11. John Rubino

    I never quite understood what your issue was with PlayStation. I use it on my Amazon Fire and it works great stable easy to get around easier to look at channels on the guide.

  12. Chris_Kez

    No mention of Roku or Playstation. Thinking Face

    • timothyhuber

      In reply to Chris_Kez

      I've seen Roku mentioned elsewhere (link below). I haven't seen the actual announcement but this does reference "official list of devices" and coming by the end of 2017.

      • Chris_Kez

        In reply to timothyhuber:

        Thanks. There were a lot of comments on the official YouTube blog post asking why Roku wasn't included. Google should probably go back and update that announcement post.

        • timothyhuber

          In reply to Chris_Kez:

          I'd be interested as to where the referenced "official list of devices" came from, particularly given the emphatic questions about Roku in the blog comments and the lack of any response.

          Kudos to the team for the accuracy of their reporting.

  13. Jules Wombat

    Eh What ? Not clear whats new here. Am confused

    We have had YouTube Video Apps on Virgin Media Set Tops (Cable service depended) and/or Smart TVs (any wireless Internet) in the UK for about five years. We have never have needed to cast YouTube from a PC or Tablet for a long time.

    • Nicholas Kathrein

      In reply to Jules_Wombat:

      So the confusion is YouTube for you. There is YouTube and there is YouTube TV. YouTube TV is a whole new service in the U.S. It's a cable tv provider from Google. It takes the YouTube infrastructure to be your DVR. It's very good but only worked on phones and tablets and made you chromecast from the app to get it on the TV since they didn't yet have an app for Android TV or Apple TV.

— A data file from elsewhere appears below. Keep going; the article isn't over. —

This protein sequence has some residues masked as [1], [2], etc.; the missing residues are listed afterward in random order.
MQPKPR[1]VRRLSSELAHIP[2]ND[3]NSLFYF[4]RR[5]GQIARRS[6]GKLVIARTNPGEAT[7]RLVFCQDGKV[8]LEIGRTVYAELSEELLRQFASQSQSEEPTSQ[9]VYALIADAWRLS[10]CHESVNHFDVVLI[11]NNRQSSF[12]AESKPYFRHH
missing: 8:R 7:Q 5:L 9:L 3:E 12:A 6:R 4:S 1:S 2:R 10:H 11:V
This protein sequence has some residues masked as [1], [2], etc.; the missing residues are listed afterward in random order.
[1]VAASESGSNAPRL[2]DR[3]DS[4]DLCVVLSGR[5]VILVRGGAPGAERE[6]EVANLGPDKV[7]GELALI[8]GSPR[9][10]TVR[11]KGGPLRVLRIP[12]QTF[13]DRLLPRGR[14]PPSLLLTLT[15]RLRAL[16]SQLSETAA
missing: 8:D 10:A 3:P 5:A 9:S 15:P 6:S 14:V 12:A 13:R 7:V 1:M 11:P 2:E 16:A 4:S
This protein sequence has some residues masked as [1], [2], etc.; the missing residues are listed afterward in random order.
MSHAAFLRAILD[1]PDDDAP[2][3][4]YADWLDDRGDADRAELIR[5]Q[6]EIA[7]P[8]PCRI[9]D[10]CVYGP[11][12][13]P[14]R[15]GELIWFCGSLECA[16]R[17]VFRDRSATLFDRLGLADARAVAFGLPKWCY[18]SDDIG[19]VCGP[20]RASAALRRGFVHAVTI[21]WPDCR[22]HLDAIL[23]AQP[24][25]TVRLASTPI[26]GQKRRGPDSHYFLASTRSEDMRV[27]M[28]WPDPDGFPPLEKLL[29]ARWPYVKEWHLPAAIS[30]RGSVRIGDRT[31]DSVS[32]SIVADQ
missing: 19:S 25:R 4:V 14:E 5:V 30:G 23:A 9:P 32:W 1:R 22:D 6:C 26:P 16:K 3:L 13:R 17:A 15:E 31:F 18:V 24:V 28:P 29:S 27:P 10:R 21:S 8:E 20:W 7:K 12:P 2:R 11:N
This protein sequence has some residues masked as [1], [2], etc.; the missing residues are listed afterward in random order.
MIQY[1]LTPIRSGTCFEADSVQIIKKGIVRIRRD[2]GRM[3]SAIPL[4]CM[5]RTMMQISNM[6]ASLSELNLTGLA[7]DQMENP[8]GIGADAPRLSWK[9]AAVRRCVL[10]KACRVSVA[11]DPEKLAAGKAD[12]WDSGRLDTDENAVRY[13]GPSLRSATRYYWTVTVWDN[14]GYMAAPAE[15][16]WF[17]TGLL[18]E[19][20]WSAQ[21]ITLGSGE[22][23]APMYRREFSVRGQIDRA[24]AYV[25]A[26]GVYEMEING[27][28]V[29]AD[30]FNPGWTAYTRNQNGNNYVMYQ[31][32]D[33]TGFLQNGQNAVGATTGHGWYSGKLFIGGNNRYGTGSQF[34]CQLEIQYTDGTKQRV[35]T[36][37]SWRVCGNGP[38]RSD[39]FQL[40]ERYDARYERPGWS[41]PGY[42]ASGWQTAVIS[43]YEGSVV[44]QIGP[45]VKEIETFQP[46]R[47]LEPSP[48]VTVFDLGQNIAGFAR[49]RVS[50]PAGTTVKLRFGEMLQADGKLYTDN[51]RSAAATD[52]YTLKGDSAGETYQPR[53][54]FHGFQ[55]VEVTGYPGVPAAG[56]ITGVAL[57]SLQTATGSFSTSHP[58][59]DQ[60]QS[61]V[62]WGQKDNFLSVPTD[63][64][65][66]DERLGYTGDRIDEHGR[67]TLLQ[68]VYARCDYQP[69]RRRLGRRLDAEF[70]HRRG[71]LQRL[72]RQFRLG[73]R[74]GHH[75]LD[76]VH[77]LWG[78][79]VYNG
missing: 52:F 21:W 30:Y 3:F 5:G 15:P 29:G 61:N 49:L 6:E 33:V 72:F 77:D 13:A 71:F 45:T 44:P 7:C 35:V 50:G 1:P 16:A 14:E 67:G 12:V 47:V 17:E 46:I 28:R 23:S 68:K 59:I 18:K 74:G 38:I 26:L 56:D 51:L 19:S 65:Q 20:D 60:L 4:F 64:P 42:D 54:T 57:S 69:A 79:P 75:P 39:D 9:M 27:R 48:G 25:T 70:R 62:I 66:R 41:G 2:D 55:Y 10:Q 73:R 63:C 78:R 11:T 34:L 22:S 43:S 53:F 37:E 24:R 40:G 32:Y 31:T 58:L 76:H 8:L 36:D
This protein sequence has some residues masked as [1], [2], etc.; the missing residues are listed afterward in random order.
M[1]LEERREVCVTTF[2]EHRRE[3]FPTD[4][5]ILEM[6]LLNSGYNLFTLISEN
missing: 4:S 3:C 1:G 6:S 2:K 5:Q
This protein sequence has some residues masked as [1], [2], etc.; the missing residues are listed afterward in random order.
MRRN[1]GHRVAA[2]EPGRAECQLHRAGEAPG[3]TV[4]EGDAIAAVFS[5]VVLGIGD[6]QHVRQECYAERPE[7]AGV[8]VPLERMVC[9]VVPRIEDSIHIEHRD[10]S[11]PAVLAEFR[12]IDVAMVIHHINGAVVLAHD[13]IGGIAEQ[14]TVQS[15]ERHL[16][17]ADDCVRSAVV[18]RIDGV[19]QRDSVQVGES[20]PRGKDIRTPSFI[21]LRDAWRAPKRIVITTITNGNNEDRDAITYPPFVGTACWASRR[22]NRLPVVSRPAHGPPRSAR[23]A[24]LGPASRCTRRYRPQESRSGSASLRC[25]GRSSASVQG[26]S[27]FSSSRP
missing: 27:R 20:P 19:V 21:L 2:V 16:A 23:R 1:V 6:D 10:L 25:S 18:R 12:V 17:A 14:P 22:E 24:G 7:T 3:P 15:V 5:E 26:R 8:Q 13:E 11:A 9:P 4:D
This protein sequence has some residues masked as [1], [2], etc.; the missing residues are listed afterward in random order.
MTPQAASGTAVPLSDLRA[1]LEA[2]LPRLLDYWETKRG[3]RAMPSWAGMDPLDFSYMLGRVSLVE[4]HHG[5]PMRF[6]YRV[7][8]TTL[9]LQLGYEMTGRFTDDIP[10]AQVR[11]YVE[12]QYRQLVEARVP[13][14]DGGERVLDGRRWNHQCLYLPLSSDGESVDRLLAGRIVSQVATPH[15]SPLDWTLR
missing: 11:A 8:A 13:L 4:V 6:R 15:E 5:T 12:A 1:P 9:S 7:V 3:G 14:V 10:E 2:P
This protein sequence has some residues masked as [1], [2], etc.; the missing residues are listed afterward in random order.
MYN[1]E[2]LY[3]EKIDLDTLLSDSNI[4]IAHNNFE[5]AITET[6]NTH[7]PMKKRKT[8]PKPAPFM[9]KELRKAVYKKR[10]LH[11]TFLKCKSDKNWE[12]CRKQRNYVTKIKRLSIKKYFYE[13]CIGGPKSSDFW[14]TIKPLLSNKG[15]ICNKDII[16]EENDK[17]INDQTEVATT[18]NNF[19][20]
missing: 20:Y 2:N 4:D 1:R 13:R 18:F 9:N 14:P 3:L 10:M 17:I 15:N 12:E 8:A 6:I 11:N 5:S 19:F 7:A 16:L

• Stooks

        In reply to Nicholas_Kathrein:

        Well actually there is...


        YouTube Red

        YouTube Music

        YouTube TV

        Google Play Music

        Google Play Video

        Google Play Books

        Each has its own app.

        So yes there is confusion. I like these offerings but they seriously need to do some consolidation of apps and services. Potential customers that are not tech savvy just walk away. I would think they could collapse all of the video into one app and same for the music.

        • Nicholas Kathrein

          In reply to Stooks:

          Oh it's not that bad. Youtube Music and Google play music are really music services. One more video focused and the other more audio focused. They will be merged at some point. Google Play books doesn't have anything confusing in it. It's where you buy books to read in digital form. Youtube red is a premium version of Youtube where the ads are removed and they even added some premium content (mostly from youtube creators) but many don't care much about that.